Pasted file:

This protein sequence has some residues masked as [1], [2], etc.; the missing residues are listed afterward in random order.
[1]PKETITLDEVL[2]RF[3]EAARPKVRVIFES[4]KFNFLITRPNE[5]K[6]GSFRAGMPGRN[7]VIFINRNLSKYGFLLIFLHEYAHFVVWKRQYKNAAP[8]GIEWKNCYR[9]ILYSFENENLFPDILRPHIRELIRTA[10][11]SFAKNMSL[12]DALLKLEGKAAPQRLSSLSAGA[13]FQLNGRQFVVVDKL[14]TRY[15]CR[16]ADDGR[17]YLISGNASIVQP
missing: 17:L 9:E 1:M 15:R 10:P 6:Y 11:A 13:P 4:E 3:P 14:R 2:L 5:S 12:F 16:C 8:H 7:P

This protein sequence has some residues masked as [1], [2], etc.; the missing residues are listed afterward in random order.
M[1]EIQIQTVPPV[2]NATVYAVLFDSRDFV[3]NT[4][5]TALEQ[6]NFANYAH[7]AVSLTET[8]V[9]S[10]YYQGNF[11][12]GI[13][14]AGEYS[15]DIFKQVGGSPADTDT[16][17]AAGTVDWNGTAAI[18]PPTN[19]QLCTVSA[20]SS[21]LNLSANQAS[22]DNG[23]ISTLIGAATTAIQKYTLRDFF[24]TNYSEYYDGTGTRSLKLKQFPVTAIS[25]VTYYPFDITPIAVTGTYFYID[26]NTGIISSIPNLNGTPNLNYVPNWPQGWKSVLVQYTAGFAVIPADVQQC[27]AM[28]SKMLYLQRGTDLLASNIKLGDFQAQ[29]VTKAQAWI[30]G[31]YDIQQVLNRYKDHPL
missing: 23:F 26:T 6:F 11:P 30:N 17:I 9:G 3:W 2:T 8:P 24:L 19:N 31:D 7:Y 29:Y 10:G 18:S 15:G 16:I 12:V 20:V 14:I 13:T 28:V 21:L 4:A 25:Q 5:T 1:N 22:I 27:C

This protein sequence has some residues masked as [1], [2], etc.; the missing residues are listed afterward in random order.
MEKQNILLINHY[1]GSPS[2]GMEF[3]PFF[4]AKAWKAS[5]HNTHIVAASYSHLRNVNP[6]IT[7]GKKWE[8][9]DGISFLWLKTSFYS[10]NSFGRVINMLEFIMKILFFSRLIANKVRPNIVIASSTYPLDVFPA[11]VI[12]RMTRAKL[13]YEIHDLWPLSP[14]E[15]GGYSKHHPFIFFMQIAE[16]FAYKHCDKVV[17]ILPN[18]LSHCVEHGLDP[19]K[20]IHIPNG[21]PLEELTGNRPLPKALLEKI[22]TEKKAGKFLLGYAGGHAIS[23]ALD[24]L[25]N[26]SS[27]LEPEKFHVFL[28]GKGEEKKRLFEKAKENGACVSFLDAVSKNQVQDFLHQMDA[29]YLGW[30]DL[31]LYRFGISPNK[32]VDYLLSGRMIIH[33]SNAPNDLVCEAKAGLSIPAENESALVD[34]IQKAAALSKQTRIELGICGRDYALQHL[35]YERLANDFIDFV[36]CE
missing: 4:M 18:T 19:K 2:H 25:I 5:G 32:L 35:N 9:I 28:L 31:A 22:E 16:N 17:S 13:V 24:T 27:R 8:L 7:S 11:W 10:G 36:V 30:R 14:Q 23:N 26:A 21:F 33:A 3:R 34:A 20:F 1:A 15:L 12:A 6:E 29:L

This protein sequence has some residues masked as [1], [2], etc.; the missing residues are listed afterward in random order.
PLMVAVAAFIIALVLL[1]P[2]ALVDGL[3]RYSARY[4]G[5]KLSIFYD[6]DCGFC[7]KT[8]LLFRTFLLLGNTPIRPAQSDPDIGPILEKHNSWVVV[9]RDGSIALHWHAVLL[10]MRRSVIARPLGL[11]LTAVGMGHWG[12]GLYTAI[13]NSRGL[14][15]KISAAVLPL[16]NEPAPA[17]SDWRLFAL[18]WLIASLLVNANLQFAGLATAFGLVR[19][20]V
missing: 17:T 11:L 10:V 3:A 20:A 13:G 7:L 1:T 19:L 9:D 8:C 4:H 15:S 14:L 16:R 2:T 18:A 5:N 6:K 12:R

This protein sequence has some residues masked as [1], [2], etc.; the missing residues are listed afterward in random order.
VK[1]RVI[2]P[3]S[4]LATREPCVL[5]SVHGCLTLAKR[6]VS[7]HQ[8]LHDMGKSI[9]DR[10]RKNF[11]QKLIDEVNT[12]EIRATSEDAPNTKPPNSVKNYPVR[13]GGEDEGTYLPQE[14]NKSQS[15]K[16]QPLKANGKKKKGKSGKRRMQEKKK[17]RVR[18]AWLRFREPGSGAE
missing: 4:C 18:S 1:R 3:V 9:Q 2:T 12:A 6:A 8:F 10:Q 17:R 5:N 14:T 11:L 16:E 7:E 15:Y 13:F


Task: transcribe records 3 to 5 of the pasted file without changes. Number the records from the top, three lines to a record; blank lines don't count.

This protein sequence has some residues masked as [1], [2], etc.; the missing residues are listed afterward in random order.
MEKQNILLINHY[1]GSPS[2]GMEF[3]PFF[4]AKAWKAS[5]HNTHIVAASYSHLRNVNP[6]IT[7]GKKWE[8][9]DGISFLWLKTSFYS[10]NSFGRVINMLEFIMKILFFSRLIANKVRPNIVIASSTYPLDVFPA[11]VI[12]RMTRAKL[13]YEIHDLWPLSP[14]E[15]GGYSKHHPFIFFMQIAE[16]FAYKHCDKVV[17]ILPN[18]LSHCVEHGLDP[19]K[20]IHIPNG[21]PLEELTGNRPLPKALLEKI[22]TEKKAGKFLLGYAGGHAIS[23]ALD[24]L[25]N[26]SS[27]LEPEKFHVFL[28]GKGEEKKRLFEKAKENGACVSFLDAVSKNQVQDFLHQMDA[29]YLGW[30]DL[31]LYRFGISPNK[32]VDYLLSGRMIIH[33]SNAPNDLVCEAKAGLSIPAENESALVD[34]IQKAAALSKQTRIELGICGRDYALQHL[35]YERLANDFIDFV[36]CE
missing: 4:M 18:T 19:K 2:H 25:I 5:G 32:L 35:N 9:I 28:L 31:A 22:E 16:N 17:S 13:V 24:T 27:R 8:L 7:S 11:W 10:G 36:V 30:R 14:Q 23:N 26:A 21:F 33:A 3:R 34:A 20:F 1:A 15:L 12:A 6:E 29:L

This protein sequence has some residues masked as [1], [2], etc.; the missing residues are listed afterward in random order.
PLMVAVAAFIIALVLL[1]P[2]ALVDGL[3]RYSARY[4]G[5]KLSIFYD[6]DCGFC[7]KT[8]LLFRTFLLLGNTPIRPAQSDPDIGPILEKHNSWVVV[9]RDGSIALHWHAVLL[10]MRRSVIARPLGL[11]LTAVGMGHWG[12]GLYTAI[13]NSRGL[14][15]KISAAVLPL[16]NEPAPA[17]SDWRLFAL[18]WLIASLLVNANLQFAGLATAFGLVR[19][20]V
missing: 17:T 11:L 10:V 3:A 20:A 13:G 7:L 1:T 19:L 9:D 8:C 4:H 15:S 14:L 16:R 2:T 18:A 5:N 6:K 12:R

This protein sequence has some residues masked as [1], [2], etc.; the missing residues are listed afterward in random order.
VK[1]RVI[2]P[3]S[4]LATREPCVL[5]SVHGCLTLAKR[6]VS[7]HQ[8]LHDMGKSI[9]DR[10]RKNF[11]QKLIDEVNT[12]EIRATSEDAPNTKPPNSVKNYPVR[13]GGEDEGTYLPQE[14]NKSQS[15]K[16]QPLKANGKKKKGKSGKRRMQEKKK[17]RVR[18]AWLRFREPGSGAE
missing: 4:C 18:S 1:R 3:V 9:Q 2:T 12:A 6:A 8:F 10:Q 17:R 5:N 14:T 11:L 16:E 7:E 15:Y 13:F